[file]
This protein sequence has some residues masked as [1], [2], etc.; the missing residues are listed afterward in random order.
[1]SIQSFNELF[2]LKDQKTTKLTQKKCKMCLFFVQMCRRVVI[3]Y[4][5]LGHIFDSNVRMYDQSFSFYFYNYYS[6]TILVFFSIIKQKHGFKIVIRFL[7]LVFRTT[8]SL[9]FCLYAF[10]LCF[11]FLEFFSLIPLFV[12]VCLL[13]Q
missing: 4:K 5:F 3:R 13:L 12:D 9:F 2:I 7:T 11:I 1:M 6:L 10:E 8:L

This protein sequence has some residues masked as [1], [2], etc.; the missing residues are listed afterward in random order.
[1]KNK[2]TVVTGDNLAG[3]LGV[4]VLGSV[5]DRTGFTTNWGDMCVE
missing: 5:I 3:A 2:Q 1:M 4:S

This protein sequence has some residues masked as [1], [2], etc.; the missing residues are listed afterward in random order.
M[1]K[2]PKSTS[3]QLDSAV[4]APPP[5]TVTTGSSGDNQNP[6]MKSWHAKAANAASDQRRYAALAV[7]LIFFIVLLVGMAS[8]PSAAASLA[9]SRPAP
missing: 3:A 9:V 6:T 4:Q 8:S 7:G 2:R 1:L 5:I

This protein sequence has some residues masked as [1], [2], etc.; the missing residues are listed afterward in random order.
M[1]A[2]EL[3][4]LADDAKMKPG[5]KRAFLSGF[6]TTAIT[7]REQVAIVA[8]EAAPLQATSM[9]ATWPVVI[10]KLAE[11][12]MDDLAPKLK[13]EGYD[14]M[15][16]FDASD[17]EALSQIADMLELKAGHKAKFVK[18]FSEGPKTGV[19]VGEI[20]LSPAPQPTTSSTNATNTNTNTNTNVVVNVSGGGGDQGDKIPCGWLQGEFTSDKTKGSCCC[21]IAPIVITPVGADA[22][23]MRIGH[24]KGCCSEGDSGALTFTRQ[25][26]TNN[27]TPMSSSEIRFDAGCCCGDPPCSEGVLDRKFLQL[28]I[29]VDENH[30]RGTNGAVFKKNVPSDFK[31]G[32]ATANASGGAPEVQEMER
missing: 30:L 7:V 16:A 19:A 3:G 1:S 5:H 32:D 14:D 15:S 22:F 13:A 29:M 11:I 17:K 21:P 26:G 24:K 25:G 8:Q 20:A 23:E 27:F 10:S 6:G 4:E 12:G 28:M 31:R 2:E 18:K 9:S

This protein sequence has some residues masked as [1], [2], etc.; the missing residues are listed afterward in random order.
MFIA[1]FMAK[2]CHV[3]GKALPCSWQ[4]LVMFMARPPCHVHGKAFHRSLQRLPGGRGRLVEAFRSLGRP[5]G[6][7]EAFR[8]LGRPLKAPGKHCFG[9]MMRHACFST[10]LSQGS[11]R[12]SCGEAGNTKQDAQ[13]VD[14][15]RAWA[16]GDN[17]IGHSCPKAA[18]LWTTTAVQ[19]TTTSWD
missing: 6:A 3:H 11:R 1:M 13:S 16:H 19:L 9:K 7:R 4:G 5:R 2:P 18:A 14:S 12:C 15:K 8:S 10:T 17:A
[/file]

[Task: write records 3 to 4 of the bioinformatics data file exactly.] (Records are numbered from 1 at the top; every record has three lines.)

This protein sequence has some residues masked as [1], [2], etc.; the missing residues are listed afterward in random order.
M[1]K[2]PKSTS[3]QLDSAV[4]APPP[5]TVTTGSSGDNQNP[6]MKSWHAKAANAASDQRRYAALAV[7]LIFFIVLLVGMAS[8]PSAAASLA[9]SRPAP
missing: 3:A 9:V 6:T 4:Q 8:S 7:G 2:R 1:L 5:I

This protein sequence has some residues masked as [1], [2], etc.; the missing residues are listed afterward in random order.
M[1]A[2]EL[3][4]LADDAKMKPG[5]KRAFLSGF[6]TTAIT[7]REQVAIVA[8]EAAPLQATSM[9]ATWPVVI[10]KLAE[11][12]MDDLAPKLK[13]EGYD[14]M[15][16]FDASD[17]EALSQIADMLELKAGHKAKFVK[18]FSEGPKTGV[19]VGEI[20]LSPAPQPTTSSTNATNTNTNTNTNVVVNVSGGGGDQGDKIPCGWLQGEFTSDKTKGSCCC[21]IAPIVITPVGADA[22][23]MRIGH[24]KGCCSEGDSGALTFTRQ[25][26]TNN[27]TPMSSSEIRFDAGCCCGDPPCSEGVLDRKFLQL[28]I[29]VDENH[30]RGTNGAVFKKNVPSDFK[31]G[32]ATANASGGAPEVQEMER
missing: 30:L 7:V 16:A 19:A 3:G 1:S 5:H 32:D 14:D 15:S 22:F 13:A 29:M 11:I 17:K 21:P 26:G 24:K 25:G 8:Q 20:A 23:E 27:F 10:S 6:G 4:E 12:G 28:M 31:R 2:E 18:K 9:S